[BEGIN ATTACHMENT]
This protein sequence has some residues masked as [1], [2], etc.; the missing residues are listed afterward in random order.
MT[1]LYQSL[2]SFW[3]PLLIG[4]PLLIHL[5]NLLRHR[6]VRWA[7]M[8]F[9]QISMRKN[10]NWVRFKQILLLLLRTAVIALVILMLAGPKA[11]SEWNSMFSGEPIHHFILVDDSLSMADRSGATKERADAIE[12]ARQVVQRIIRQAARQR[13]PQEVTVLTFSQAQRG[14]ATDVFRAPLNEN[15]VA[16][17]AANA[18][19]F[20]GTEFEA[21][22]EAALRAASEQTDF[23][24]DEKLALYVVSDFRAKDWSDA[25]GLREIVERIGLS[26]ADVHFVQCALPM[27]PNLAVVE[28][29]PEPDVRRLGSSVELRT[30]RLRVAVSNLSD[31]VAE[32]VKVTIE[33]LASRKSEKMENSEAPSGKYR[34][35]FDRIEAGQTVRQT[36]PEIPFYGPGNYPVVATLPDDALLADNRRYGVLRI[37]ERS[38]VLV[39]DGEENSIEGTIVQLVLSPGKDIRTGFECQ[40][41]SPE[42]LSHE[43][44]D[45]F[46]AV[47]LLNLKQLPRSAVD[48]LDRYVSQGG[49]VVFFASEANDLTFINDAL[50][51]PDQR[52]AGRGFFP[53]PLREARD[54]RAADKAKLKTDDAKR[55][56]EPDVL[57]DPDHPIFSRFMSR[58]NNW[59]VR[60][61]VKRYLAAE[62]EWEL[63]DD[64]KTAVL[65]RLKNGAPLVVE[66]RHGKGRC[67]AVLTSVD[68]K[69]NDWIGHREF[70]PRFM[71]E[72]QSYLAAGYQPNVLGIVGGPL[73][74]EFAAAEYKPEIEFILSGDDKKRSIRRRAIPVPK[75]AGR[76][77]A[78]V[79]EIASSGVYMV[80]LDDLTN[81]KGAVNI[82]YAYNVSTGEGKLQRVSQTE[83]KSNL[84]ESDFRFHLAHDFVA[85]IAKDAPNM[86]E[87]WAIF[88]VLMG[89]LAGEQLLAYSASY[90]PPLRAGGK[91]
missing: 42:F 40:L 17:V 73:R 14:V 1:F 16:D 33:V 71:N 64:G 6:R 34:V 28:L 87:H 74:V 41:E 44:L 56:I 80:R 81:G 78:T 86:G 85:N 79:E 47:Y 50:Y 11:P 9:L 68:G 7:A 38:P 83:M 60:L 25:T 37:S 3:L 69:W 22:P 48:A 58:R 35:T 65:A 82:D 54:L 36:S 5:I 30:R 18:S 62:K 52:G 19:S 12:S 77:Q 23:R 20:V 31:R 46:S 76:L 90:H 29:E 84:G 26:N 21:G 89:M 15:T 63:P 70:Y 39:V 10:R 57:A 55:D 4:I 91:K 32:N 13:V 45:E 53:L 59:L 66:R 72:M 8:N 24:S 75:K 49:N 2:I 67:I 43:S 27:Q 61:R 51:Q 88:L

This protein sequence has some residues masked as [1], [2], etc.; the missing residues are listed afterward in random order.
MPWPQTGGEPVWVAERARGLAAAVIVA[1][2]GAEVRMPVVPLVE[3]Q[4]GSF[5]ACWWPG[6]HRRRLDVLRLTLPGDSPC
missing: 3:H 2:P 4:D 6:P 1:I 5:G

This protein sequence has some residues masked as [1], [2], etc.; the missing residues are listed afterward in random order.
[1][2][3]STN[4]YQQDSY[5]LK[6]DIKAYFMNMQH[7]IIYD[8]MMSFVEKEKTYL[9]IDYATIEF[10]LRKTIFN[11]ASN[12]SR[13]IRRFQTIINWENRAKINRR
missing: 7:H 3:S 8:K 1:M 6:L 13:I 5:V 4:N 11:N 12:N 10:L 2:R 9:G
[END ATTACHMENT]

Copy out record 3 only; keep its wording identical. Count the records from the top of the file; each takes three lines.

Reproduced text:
This protein sequence has some residues masked as [1], [2], etc.; the missing residues are listed afterward in random order.
[1][2][3]STN[4]YQQDSY[5]LK[6]DIKAYFMNMQH[7]IIYD[8]MMSFVEKEKTYL[9]IDYATIEF[10]LRKTIFN[11]ASN[12]SR[13]IRRFQTIINWENRAKINRR
missing: 7:H 3:S 8:K 1:M 6:L 13:I 5:V 4:N 11:N 12:N 10:L 2:R 9:G